Lights of the City by Jean-Michel Berts
Just for fun, let's count. This portfolio is titled Lights of the City — how many sources of light can be identified in this photograph? Secondarily, how many different kinds of light can be identified?
Unsaid in these questions is an even more fundamental query — What is the structure? I suspect a goodly number of you immediately identified it as the Eiffel Tower in Paris. I would also suspect there would be a number of you who failed to identify it. Why? Quite simply, this is not the iconic image of the famous structure we are used to seeing. Without its spire and peak, it no doubt fails to meet the criteria of any good tourist shot. Regardless, a marvelous photograph this is — in spite of its breaking the tourist rules.
There are four things that particularly strike me about this image that I'd like to point out. First, the beautiful illumination of these backlit trees with such a wonderful sprinkling of light around the base of the tower! We immediately know this is dusk. Without that knowledge, the rest of the image might not make sense. However, with that knowledge, the dark tones of the tower read perfectly normal. If you didn't know this was dusk you might be tempted to think this image is simply printed to dark, or erroneously underexposed. Then there are those angular search lights that crisscross the sky like the structural beams of the tower itself. And finally, the not-quite-black of the shadows — again giving us the mood of dusk rather than the black of night.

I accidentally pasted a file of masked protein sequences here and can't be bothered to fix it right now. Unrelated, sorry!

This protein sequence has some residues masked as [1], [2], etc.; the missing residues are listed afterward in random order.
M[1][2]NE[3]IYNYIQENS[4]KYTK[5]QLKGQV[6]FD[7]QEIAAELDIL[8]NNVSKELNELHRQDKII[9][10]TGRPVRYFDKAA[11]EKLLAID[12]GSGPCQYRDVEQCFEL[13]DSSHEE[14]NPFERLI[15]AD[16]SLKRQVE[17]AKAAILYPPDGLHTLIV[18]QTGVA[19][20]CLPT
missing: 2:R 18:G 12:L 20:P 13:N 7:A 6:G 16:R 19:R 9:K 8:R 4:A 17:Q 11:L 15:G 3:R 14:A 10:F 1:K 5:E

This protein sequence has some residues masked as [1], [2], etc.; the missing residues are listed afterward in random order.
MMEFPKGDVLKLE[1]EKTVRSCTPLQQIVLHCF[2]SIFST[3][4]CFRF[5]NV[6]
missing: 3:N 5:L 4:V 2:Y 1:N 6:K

And there is one other thing that comes to mind — where are the people? As a photographer, I might expect them to be missing if the exposure were a long one, but the search lights would seem to lead us into believing it was a short shutter speed. Perhaps everyone is in the café drinking fine wine and smoking French cigarettes, who knows? It's always odd to me when a street scene is vacant because I simply cannot believe the emptiness of the normally crowded city. In this case, however, there is an air of mystery about this that leads me to a most unexpected thought: it's those search lights again that spark the mood of a WWII, desolate street during an air raid. Perhaps this is just me, but I do get that sense from the photograph whether or not the photographer intended it. I can almost hear a melancholy 1940s ballad sung by some sultry French ingénue in the basement of the shelter. But then again, that's probably just me.
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